A London based artists recently used our products for their latest bright idea and we were happy to help

Aphra Shemza LED art exhibit

As well as the more ‘standard’ uses for our products we also like to talk about projects that use LED lighting which are more, how shall we say, outside of the box?

Well, an illuminating creation we were recently able to provide assistance with could certainly be described as that.

We were contacted by London based artist Aphra Shemza who works with multi-media, light art, kinetic sculpture and interactive installation who came to us for help with her latest piece.

Aphra Shemza LED art piece close up

Aphra’s work focuses on abstract, geometric and scientific research and often involves technology to translate these concepts to an audience. She was in need of some of our Mini aluminium profile for a piece called Synphonica 0.1, which is a prototype for a much larger sound reactive piece she plans to make next year for a light art exhibition.

Mini aluminium Channel is more commonly used for small detailed design solutions to house 8mm wide tape while the recessed flat aluminium channels also allows for a flush install into grooves and prevents unwanted secondary refraction from reflective surfaces; but on this occasion it was required for a stunning piece of artwork.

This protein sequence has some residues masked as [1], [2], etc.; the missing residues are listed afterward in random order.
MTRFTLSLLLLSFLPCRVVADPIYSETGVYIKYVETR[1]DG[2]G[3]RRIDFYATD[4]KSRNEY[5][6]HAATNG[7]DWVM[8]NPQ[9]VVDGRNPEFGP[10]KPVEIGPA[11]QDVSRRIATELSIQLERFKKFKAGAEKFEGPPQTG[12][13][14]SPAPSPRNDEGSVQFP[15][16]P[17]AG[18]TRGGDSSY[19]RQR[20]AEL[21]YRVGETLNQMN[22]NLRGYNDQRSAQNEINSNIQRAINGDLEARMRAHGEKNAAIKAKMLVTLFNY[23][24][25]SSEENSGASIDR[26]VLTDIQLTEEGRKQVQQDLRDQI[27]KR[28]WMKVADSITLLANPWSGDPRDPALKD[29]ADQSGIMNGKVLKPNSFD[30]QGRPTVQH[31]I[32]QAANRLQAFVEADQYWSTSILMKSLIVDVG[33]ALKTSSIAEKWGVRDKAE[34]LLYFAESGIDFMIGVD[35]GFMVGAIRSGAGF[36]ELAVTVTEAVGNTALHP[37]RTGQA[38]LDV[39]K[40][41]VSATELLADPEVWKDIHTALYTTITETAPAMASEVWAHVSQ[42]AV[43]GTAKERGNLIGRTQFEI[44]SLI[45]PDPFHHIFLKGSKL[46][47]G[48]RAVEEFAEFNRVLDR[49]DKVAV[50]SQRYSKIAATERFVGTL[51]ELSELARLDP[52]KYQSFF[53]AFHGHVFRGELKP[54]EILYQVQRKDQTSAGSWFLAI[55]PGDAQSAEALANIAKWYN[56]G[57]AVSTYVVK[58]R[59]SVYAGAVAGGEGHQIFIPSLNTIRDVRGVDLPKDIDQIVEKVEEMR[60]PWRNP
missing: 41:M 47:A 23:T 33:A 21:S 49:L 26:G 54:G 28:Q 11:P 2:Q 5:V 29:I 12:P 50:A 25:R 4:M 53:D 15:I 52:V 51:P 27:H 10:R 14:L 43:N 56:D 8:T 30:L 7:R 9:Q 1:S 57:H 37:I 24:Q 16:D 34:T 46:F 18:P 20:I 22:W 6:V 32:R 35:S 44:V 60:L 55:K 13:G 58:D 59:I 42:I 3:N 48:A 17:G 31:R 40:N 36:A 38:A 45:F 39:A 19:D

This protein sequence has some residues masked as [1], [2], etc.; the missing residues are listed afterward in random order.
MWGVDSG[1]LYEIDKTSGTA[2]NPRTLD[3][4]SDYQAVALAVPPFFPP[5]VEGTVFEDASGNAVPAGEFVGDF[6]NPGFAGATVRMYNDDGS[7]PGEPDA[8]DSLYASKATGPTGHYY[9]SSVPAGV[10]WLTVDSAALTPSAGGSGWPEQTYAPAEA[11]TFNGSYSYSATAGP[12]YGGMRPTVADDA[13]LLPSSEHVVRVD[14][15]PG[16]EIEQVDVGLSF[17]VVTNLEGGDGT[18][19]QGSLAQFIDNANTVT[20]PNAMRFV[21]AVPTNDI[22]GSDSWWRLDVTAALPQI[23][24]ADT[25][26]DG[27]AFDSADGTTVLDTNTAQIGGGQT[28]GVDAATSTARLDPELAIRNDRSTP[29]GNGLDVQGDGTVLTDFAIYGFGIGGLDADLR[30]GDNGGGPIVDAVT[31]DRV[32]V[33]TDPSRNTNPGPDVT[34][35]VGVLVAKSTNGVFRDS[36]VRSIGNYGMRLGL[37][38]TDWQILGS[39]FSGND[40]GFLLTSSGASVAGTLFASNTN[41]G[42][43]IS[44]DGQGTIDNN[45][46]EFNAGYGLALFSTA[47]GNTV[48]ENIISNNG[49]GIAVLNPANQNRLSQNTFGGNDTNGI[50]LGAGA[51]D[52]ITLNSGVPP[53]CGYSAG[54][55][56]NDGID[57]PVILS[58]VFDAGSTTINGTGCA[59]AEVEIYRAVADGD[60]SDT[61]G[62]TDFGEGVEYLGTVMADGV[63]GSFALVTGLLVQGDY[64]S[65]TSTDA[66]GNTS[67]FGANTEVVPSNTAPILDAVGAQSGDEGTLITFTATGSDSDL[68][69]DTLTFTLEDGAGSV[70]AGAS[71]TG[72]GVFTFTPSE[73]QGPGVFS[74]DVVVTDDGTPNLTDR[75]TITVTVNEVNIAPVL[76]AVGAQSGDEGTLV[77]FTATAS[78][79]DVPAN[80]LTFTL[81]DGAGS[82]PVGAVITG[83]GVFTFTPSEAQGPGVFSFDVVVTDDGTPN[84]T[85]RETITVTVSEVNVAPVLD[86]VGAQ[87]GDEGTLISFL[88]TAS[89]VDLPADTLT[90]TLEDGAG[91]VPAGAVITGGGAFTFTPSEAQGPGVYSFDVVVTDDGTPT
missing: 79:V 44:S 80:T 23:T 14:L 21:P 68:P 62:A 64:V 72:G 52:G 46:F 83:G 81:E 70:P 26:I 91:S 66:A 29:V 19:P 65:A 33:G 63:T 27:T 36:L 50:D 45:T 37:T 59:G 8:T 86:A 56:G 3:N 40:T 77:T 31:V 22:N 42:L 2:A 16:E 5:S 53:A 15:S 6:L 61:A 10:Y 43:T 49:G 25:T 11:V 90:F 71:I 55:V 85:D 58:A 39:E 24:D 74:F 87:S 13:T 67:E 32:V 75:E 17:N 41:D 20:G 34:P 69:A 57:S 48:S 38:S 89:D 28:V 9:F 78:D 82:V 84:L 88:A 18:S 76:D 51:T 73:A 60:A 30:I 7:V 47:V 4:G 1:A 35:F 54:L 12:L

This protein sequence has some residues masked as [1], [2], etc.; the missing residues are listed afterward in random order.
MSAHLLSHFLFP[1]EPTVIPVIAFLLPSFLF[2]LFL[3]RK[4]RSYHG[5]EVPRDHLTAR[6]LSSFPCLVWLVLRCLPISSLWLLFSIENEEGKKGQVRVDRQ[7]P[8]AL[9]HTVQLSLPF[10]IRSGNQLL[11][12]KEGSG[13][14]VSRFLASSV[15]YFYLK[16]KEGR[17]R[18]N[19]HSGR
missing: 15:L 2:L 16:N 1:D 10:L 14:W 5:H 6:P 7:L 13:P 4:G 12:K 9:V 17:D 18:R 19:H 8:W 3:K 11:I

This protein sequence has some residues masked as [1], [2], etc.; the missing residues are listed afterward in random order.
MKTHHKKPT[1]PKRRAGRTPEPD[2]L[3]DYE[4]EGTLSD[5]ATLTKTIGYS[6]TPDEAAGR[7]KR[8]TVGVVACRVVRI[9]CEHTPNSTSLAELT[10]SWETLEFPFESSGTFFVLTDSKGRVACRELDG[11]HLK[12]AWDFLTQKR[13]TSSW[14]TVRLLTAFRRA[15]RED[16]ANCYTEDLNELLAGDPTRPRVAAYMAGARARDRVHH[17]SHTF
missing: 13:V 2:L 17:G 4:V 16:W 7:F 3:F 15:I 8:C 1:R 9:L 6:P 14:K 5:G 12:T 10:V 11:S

Aphra Shemza LED art piece close up

“I needed the profiles quickly as I was running to a tight deadline,” explains Aphra. “Ultra LEDs delivered just what I needed when they said they would, meaning I was able to finish the piece on time.”

Since graduating in 2012, Aphra Shemza’s work has been seen at exhibitions in and around London and she often displays her creations with Kinetica Museum and the Lights of Soho gallery.

Aphra has also been featured in a number of publications and press both on the internet and in print, most notably Tate Etc, GQ Magazine and Time Out.

You can view the creation in all it’s glory on Aphra’s website, it’s named: Synphonica 0.1, by Aphra Shemza, 2016
Words: Matthew Crist | Photography: Tony Manola